The US is moving to ease some sanctions on Venezuela in response to a call from opposition leader Juan Guaido, senior administration officials said Tuesday.

Guaido, whom the US has recognized as Venezuela’s interim leader since 2019, appealed to the Biden administration to take the actions to get negotiations with the Venezuelan government “back on track,” said an official, who briefed reporters on condition of anonymity.

“We are going to calibrate our sanctions policy accordingly to increase pressure or alleviate pressure on the basis of ambitious, concrete and irreversible outcomes that empower the Venezuelan people to determine the future of their country,” said another official who spoke under the same ground rules. “We will reapply sanctions on the basis of any steps backward, or regresses in any sort of negotiations, and at the same time, we’re going to continue to pursue criminal actors and ill-gotten gains in parallel.”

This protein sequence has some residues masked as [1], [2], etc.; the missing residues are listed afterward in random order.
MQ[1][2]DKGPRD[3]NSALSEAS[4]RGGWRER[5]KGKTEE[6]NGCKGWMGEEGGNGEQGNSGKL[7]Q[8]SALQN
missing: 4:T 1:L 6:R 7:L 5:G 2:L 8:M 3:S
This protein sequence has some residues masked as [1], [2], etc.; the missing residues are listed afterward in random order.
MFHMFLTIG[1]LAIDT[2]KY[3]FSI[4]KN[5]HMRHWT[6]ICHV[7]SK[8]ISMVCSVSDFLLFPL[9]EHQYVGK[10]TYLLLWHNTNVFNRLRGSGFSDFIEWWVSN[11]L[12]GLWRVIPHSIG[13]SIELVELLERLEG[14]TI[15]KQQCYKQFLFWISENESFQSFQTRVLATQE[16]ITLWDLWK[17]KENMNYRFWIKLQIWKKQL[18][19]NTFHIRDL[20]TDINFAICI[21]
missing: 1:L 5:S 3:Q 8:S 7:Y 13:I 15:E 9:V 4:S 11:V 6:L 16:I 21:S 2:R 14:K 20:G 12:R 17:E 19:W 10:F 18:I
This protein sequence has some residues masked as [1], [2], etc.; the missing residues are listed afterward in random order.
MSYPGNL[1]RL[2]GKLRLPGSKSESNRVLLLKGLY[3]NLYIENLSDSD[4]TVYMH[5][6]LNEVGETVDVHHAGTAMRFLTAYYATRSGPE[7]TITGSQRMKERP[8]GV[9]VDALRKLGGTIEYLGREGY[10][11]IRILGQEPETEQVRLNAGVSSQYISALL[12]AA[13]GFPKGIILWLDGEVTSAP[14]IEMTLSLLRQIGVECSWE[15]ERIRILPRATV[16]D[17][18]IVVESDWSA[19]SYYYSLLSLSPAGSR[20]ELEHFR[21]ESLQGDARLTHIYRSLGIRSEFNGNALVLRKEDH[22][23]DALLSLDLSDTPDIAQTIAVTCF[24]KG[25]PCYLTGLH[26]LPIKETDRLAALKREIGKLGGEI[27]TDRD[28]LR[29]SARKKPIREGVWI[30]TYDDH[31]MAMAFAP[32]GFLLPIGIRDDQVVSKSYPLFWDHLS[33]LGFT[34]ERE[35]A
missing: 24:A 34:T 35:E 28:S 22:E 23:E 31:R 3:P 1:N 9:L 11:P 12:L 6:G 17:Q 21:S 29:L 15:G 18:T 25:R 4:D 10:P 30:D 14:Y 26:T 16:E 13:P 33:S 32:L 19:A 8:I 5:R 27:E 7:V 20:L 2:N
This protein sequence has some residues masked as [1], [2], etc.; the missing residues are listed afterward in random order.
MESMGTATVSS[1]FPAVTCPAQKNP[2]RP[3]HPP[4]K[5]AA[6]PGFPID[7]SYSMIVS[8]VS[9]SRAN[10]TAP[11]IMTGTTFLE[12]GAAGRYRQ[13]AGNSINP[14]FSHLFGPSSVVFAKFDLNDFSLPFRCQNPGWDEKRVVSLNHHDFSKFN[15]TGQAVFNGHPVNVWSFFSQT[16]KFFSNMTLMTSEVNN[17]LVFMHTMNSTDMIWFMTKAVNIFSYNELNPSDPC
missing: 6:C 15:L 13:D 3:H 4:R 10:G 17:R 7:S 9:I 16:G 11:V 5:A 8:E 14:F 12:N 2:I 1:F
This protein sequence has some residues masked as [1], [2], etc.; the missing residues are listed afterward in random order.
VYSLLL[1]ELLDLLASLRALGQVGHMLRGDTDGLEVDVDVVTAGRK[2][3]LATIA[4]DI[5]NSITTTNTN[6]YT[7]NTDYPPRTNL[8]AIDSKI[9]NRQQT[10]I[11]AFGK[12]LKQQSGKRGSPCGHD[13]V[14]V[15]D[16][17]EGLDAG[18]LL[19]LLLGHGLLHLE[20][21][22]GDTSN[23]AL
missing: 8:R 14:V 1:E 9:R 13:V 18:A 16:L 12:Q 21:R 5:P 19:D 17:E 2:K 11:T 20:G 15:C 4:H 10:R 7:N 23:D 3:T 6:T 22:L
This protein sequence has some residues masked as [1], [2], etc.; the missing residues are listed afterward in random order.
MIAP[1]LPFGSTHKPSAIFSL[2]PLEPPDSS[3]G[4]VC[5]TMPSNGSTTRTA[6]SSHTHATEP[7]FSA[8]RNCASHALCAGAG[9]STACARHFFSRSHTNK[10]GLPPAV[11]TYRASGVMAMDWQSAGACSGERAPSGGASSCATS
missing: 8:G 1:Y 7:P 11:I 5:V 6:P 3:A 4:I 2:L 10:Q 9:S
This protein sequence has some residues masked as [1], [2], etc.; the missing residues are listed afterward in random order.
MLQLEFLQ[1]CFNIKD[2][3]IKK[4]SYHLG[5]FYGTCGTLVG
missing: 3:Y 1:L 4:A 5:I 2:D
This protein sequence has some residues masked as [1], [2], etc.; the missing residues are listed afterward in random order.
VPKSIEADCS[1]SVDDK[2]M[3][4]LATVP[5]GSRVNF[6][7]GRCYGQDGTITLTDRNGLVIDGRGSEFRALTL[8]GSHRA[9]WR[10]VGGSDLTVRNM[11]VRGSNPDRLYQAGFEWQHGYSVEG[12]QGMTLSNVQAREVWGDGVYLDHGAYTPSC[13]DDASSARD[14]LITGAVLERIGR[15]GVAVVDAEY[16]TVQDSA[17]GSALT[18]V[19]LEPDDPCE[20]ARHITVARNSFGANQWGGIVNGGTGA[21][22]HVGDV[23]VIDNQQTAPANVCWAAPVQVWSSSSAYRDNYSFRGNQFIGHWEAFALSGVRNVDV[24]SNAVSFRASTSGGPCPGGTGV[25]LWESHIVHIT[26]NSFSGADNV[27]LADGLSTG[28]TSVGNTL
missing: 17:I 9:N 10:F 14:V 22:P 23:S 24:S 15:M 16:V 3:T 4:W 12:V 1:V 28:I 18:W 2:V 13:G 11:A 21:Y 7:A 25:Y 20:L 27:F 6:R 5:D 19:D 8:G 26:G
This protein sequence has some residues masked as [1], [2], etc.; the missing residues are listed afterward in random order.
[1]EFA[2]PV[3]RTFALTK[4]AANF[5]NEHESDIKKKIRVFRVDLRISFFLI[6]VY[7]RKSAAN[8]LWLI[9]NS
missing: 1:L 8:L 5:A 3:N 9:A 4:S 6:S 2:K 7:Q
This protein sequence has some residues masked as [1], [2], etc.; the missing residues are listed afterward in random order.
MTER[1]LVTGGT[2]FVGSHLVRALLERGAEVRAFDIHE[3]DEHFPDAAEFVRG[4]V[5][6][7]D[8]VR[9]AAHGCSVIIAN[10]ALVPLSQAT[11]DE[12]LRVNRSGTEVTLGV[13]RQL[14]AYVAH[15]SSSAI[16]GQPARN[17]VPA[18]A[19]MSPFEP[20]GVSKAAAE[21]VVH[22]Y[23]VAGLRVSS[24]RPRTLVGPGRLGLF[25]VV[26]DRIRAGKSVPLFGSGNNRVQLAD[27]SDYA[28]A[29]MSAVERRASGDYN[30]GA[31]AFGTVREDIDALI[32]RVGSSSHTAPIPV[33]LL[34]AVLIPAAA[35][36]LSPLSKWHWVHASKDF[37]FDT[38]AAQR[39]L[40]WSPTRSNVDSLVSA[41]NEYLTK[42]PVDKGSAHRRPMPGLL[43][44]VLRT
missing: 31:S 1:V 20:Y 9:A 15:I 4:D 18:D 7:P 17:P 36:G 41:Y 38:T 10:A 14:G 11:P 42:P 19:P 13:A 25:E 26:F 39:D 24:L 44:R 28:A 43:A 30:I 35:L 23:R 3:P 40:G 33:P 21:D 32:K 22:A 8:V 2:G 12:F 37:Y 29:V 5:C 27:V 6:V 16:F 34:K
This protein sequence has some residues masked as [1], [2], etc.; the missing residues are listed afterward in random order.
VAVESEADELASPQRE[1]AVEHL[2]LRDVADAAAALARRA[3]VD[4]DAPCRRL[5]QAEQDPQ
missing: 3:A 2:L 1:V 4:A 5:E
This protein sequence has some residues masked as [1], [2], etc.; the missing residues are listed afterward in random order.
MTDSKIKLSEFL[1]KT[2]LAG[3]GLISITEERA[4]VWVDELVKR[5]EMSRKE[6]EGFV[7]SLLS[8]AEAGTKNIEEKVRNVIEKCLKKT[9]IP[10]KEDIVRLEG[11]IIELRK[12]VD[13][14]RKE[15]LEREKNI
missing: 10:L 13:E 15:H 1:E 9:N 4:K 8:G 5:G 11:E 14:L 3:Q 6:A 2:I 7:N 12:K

The changes will allow American oil company, Chevron, to negotiate its contract with Venezuela’s state-owned oil firm PDVSA, but the sanctions relief does not allow Chevron to enter into any new agreements with PDVSA, or begin new activity in the country.

“It’s basically just a license for Chevron to speak,” said the second official.

The official alluded to one other action which will become public but did not identify it. The Associated Press, which first reported the easing of sanctions on Monday, said Carlos Erik Malpica-Flores, a former senior official with PDVSA, will be removed from a US sanctions list.

The Venezuelan government and the opposition held Norway-brokered negotiations in Mexico City in March aimed at ending a more than three-year political impasse. A resumption of talks is expected to be announced as early as Tuesday.

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